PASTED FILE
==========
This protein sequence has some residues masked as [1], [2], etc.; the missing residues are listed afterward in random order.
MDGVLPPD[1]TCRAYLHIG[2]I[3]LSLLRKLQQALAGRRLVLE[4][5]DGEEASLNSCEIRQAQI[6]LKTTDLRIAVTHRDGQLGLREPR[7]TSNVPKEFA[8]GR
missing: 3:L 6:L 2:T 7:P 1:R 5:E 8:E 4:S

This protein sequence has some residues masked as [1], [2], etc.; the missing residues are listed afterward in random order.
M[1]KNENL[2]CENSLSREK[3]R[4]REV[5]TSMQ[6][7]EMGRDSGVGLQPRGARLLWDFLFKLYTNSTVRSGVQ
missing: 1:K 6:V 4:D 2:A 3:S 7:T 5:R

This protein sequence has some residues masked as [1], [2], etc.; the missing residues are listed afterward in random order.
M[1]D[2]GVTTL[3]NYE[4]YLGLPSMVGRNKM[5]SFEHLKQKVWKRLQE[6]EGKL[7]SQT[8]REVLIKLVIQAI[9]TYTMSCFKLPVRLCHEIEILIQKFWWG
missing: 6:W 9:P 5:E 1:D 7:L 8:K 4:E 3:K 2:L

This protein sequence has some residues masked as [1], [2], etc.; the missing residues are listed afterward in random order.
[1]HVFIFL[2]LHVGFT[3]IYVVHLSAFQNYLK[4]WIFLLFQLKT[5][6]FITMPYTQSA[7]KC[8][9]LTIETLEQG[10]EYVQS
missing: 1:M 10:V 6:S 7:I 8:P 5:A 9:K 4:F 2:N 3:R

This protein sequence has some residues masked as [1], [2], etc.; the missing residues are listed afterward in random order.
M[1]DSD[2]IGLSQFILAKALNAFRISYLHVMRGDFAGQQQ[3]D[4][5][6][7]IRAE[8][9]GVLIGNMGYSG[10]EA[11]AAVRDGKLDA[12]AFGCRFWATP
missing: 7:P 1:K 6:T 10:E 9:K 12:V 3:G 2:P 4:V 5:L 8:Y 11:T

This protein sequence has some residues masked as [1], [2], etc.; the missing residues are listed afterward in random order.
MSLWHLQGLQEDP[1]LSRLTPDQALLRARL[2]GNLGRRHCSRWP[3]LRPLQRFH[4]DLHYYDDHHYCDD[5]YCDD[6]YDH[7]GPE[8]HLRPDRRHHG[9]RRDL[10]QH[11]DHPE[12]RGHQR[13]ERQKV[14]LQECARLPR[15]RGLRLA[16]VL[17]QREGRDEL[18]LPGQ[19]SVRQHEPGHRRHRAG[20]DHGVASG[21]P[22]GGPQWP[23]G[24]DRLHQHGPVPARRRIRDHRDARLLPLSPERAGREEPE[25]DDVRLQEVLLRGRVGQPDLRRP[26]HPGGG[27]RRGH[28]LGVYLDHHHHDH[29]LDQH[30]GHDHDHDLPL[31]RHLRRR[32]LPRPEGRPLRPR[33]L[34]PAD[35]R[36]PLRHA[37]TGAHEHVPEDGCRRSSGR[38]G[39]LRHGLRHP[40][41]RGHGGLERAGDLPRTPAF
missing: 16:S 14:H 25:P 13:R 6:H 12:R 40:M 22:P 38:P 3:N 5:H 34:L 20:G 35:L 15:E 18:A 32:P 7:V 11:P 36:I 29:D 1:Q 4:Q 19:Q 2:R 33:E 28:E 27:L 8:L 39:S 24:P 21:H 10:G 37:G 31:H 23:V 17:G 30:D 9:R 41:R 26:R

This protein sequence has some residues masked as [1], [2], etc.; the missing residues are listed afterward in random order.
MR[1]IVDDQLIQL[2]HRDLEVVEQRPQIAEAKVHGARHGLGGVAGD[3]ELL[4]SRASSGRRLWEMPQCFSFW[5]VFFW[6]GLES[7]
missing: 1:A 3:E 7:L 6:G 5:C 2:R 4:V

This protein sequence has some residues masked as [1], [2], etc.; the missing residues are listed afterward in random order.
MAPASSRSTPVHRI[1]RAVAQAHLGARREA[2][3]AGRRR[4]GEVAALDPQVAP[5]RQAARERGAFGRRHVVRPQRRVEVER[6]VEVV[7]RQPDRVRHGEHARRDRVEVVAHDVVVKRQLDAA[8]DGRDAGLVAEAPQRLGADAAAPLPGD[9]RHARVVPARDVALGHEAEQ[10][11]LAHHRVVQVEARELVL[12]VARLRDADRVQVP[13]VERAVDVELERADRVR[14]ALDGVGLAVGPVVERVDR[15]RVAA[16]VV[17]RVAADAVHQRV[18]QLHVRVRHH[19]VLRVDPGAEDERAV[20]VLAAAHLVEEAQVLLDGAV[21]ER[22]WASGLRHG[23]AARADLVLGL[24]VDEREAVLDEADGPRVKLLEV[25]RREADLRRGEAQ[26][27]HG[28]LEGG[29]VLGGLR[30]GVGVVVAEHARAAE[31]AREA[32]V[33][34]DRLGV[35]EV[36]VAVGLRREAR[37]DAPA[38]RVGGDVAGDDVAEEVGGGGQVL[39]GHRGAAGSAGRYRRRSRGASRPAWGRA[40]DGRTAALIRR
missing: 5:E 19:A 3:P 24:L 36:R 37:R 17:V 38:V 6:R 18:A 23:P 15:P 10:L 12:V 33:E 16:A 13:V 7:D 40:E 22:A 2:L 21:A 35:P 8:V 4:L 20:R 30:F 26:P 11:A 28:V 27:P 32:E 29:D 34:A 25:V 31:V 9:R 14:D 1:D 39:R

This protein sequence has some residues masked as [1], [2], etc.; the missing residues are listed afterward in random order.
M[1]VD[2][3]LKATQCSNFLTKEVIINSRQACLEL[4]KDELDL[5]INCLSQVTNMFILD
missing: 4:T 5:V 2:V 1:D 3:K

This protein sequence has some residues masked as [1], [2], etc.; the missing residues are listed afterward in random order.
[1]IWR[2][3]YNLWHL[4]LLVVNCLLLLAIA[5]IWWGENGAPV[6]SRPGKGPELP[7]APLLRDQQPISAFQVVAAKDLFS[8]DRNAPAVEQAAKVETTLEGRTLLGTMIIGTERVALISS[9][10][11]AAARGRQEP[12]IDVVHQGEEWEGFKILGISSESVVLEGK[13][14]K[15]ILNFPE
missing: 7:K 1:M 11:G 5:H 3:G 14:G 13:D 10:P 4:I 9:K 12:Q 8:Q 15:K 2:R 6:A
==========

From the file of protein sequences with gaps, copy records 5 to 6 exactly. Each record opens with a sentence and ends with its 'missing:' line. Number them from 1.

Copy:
This protein sequence has some residues masked as [1], [2], etc.; the missing residues are listed afterward in random order.
M[1]DSD[2]IGLSQFILAKALNAFRISYLHVMRGDFAGQQQ[3]D[4][5][6][7]IRAE[8][9]GVLIGNMGYSG[10]EA[11]AAVRDGKLDA[12]AFGCRFWATP
missing: 7:P 1:K 6:T 10:E 9:K 12:V 3:G 2:P 4:V 5:L 8:Y 11:T

This protein sequence has some residues masked as [1], [2], etc.; the missing residues are listed afterward in random order.
MSLWHLQGLQEDP[1]LSRLTPDQALLRARL[2]GNLGRRHCSRWP[3]LRPLQRFH[4]DLHYYDDHHYCDD[5]YCDD[6]YDH[7]GPE[8]HLRPDRRHHG[9]RRDL[10]QH[11]DHPE[12]RGHQR[13]ERQKV[14]LQECARLPR[15]RGLRLA[16]VL[17]QREGRDEL[18]LPGQ[19]SVRQHEPGHRRHRAG[20]DHGVASG[21]P[22]GGPQWP[23]G[24]DRLHQHGPVPARRRIRDHRDARLLPLSPERAGREEPE[25]DDVRLQEVLLRGRVGQPDLRRP[26]HPGGG[27]RRGH[28]LGVYLDHHHHDH[29]LDQH[30]GHDHDHDLPL[31]RHLRRR[32]LPRPEGRPLRPR[33]L[34]PAD[35]R[36]PLRHA[37]TGAHEHVPEDGCRRSSGR[38]G[39]LRHGLRHP[40][41]RGHGGLERAGDLPRTPAF
missing: 16:S 14:H 25:P 13:R 6:H 12:R 40:M 22:P 38:P 3:N 5:H 34:L 20:G 35:L 15:E 18:A 32:P 7:V 11:P 36:I 29:D 1:Q 4:Q 19:Q 2:R 33:E 28:E 27:L 8:L 39:S 24:P 21:H 10:G 37:G 31:H 23:V 17:G 30:D 9:R 41:R 26:R